Our ranking prioritizes value, but also takes into heavy consideration the quality of hardware, service and general user experience (things like ease of use and number for false alarms are key).

For more thorough information on any of the recommended security systems above, please read the full reviews.Home security system FAQsContracts are sometimes required for professional home monitoring or to qualify for free equipment, so service from home security providers like ADT, Vivint and Xfinity may include one.

That said, it's usually possible to avoid contracts if you pay upfront -- and other home security companies like Ring, SimpliSafe and Wyze offer DIY home security solutions that never require one.Arlo, Nest and Wyze cameras are our top picks for the best home security cameras, but the best one for your home depends on your needs.

Xfinity Performance Starter Plus: $34.99/mo.

Be sure to consider price, Wi-Fi connectivity, indoor/outdoor functionality as well as compatibility with other smart home devices and security services when choosing.Some home security systems come with professional installation, so you can rely on the company to install and set up your system.

Others, including many DIY systems, may require self-installation and setup. These systems should come with detailed instructions, and they're often easy to set up.

In most cases, you can simply place or mount the devices where desired, then connect them to your Wi-Fi and other smart home devices (if compatible) via app.More Home Security Devices .

Gigabit: $94.99/mo.

Frontpoint, Kangaroo, Ring Alarm, Cove and ADT. Abode and Abode's all-in-one security camera Iota were both solid contenders that couldn't quite match SimpliSafe's price, but they're worth checking out if you're interested in DIY smart home systems for small spaces or systems that don't require monitoring subscriptions.

Ring Alarm is another solid DIY option, but the company's recent problems with police partnerships tip us away from recommending it -- especially when a company like Wyze offers such a strong, budget-friendly alternative.DIY systems Frontpoint, Cove and Kangaroo all had features to recommend them.

Frontpoint's system is reliable and its hardware is reasonably priced, but its $45 monthly monitoring fee is too expensive.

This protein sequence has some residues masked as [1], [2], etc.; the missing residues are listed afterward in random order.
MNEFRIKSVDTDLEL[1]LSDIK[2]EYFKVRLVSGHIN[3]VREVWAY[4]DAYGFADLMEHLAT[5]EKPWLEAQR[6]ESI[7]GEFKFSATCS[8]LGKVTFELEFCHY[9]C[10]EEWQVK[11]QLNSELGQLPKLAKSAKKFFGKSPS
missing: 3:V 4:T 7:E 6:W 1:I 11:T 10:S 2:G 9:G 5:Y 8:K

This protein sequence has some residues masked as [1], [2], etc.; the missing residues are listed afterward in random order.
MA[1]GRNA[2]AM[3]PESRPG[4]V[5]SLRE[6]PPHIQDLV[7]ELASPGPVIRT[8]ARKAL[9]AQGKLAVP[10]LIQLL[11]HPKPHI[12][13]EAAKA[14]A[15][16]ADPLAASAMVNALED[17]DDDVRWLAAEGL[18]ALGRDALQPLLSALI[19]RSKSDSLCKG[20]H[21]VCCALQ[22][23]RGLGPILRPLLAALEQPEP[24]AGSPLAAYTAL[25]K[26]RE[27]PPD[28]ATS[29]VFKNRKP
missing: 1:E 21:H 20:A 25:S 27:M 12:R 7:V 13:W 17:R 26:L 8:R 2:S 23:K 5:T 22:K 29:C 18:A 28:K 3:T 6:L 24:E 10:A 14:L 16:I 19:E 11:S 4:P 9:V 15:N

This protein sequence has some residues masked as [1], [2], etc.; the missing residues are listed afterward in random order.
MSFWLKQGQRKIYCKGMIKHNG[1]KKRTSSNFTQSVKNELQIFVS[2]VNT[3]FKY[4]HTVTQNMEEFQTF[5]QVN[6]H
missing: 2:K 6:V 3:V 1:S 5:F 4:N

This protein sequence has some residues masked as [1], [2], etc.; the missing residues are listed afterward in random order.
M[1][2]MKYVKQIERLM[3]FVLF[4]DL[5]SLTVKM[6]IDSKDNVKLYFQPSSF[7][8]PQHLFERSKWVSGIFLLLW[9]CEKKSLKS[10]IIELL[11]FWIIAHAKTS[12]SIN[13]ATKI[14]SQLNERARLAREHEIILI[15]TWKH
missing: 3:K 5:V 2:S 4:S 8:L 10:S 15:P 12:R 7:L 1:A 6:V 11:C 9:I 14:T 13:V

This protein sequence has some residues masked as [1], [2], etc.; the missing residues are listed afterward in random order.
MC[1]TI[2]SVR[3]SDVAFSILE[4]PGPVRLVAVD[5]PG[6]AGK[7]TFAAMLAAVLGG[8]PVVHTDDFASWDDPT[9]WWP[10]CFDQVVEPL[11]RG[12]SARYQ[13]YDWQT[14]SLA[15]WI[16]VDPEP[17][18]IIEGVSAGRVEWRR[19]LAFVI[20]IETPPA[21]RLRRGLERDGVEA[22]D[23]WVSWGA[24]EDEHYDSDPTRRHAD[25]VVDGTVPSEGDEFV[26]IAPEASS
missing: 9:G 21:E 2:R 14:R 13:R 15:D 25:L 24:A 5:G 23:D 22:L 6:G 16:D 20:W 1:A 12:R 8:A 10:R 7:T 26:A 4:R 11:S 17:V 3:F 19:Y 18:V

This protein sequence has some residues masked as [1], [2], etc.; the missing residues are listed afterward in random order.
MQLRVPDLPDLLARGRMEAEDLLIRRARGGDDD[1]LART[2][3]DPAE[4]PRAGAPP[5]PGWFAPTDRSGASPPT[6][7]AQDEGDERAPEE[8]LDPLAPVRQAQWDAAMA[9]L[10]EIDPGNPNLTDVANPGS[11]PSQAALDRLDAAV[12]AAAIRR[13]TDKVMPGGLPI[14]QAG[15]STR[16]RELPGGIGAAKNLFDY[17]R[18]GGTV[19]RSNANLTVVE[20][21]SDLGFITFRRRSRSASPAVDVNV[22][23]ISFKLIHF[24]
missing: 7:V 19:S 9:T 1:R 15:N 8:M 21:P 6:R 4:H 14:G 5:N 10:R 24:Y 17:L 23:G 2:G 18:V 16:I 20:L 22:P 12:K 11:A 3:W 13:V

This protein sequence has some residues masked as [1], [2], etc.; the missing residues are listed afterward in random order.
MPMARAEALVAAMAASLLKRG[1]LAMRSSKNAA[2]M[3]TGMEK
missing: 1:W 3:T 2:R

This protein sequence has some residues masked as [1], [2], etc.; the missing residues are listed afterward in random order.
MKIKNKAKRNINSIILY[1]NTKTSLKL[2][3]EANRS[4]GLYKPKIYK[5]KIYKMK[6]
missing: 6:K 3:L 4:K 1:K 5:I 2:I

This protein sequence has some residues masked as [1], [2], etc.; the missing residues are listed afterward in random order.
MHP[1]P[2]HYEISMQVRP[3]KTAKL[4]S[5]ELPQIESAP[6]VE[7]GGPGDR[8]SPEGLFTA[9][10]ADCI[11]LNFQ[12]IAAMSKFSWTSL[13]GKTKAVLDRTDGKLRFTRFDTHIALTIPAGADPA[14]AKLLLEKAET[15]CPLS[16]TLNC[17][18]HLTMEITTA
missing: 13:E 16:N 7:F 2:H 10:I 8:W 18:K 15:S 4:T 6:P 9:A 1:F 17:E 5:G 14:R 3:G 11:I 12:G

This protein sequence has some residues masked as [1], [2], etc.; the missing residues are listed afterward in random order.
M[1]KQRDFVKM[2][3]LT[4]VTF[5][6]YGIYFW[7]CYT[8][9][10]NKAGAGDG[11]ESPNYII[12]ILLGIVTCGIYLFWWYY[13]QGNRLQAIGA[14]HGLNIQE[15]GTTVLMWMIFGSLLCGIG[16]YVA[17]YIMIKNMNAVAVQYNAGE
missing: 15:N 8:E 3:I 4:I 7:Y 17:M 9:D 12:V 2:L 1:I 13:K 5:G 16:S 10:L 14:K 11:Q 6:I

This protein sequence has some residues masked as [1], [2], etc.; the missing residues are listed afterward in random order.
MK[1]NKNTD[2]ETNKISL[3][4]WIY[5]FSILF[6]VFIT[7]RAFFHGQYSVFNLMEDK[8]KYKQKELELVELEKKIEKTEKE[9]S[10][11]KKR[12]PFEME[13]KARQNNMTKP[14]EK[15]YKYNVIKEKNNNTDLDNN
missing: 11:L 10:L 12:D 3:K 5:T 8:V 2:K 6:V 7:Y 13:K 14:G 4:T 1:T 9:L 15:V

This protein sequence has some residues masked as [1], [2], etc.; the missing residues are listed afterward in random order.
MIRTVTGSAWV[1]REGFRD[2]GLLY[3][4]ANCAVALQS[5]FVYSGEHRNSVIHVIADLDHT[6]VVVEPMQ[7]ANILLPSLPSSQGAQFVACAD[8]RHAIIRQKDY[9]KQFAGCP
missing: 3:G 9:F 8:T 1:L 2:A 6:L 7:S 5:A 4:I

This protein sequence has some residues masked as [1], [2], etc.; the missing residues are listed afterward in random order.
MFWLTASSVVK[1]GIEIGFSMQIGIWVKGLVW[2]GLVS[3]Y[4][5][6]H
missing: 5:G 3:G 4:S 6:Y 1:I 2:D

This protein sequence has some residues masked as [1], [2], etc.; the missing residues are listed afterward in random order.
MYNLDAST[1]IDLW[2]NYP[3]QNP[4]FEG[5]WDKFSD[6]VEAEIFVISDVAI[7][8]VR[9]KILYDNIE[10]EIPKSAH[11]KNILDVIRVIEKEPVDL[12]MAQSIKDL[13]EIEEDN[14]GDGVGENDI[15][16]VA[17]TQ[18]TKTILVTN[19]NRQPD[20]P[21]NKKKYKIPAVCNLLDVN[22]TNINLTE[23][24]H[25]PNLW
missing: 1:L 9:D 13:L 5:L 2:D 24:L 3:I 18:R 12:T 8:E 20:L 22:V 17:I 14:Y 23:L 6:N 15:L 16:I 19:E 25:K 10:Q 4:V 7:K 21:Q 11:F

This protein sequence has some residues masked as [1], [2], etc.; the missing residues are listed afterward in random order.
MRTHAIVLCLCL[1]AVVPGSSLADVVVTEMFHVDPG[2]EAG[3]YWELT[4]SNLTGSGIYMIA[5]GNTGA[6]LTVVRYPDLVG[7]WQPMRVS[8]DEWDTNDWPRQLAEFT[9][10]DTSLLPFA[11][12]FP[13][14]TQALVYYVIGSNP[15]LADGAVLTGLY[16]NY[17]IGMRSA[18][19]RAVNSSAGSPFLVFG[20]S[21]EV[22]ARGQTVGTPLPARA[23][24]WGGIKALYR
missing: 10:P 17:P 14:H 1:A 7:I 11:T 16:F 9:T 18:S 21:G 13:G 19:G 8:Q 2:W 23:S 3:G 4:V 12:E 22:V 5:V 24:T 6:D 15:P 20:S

Kangaroo, by contrast, is incredibly wallet-friendly but its doorbell camera is terrible, so Wyze keeps its edge in the budget category too.

Cove Home Security, despite reasonable hardware prices, fell to an overly restrictive subscription model that doesn't allow for self-monitoring or app access without significant monthly fees.ADT, one of the biggest brands we've tested, was broadly disappointing.

It's too expensive, requires a contract and the app is clunky.

How To Install Xfinity on Firestick/Fire TV

We've tested AT&T Digital Life, too, though we've removed the system from consideration since the company stopped installing it for new customers.We have yet to test Brinks Home and ADT Blue, though we hope to include those in our consideration in the coming months.For each system we test, we install it ourselves (or have the company install it, in the case of professional systems) like any customer would.

From there, we spend a week at minimum testing the system, device-by-device and as a whole. Our ranking prioritizes value, but also takes into heavy consideration the quality of hardware, service and general user experience (things like ease of use and number for false alarms are key).

For more thorough information on any of the recommended security systems above, please read the full reviews.Home security system FAQsContracts are sometimes required for professional home monitoring or to qualify for free equipment, so service from home security providers like ADT, Vivint and Xfinity may include one.

That said, it's usually possible to avoid contracts if you pay upfront -- and other home security companies like Ring, SimpliSafe and Wyze offer DIY home security solutions that never require one.Arlo, Nest and Wyze cameras are our top picks for the best home security cameras, but the best one for your home depends on your needs.

Be sure to consider price, Wi-Fi connectivity, indoor/outdoor functionality as well as compatibility with other smart home devices and security services when choosing.Some home security systems come with professional installation, so you can rely on the company to install and set up your system.

Xfinity Blast! Pro Plus: $74.99/mo.

Others, including many DIY systems, may require self-installation and setup.

These systems should come with detailed instructions, and they're often easy to set up. In most cases, you can simply place or mount the devices where desired, then connect them to your Wi-Fi and other smart home devices (if compatible) via app.More Home Security Devices .

Ring Alarm, Cove and ADT. Abode and Abode's all-in-one security camera Iota were both solid contenders that couldn't quite match SimpliSafe's price, but they're worth checking out if you're interested in DIY smart home systems for small spaces or systems that don't require monitoring subscriptions.

Ring Alarm is another solid DIY option, but the company's recent problems with police partnerships tip us away from recommending it -- especially when a company like Wyze offers such a strong, budget-friendly alternative.DIY systems Frontpoint, Cove and Kangaroo all had features to recommend them.

Frontpoint's system is reliable and its hardware is reasonably priced, but its $45 monthly monitoring fee is too expensive.

Kangaroo, by contrast, is incredibly wallet-friendly but its doorbell camera is terrible, so Wyze keeps its edge in the budget category too. Cove Home Security, despite reasonable hardware prices, fell to an overly restrictive subscription model that doesn't allow for self-monitoring or app access without significant monthly fees.ADT, one of the biggest brands we've tested, was broadly disappointing.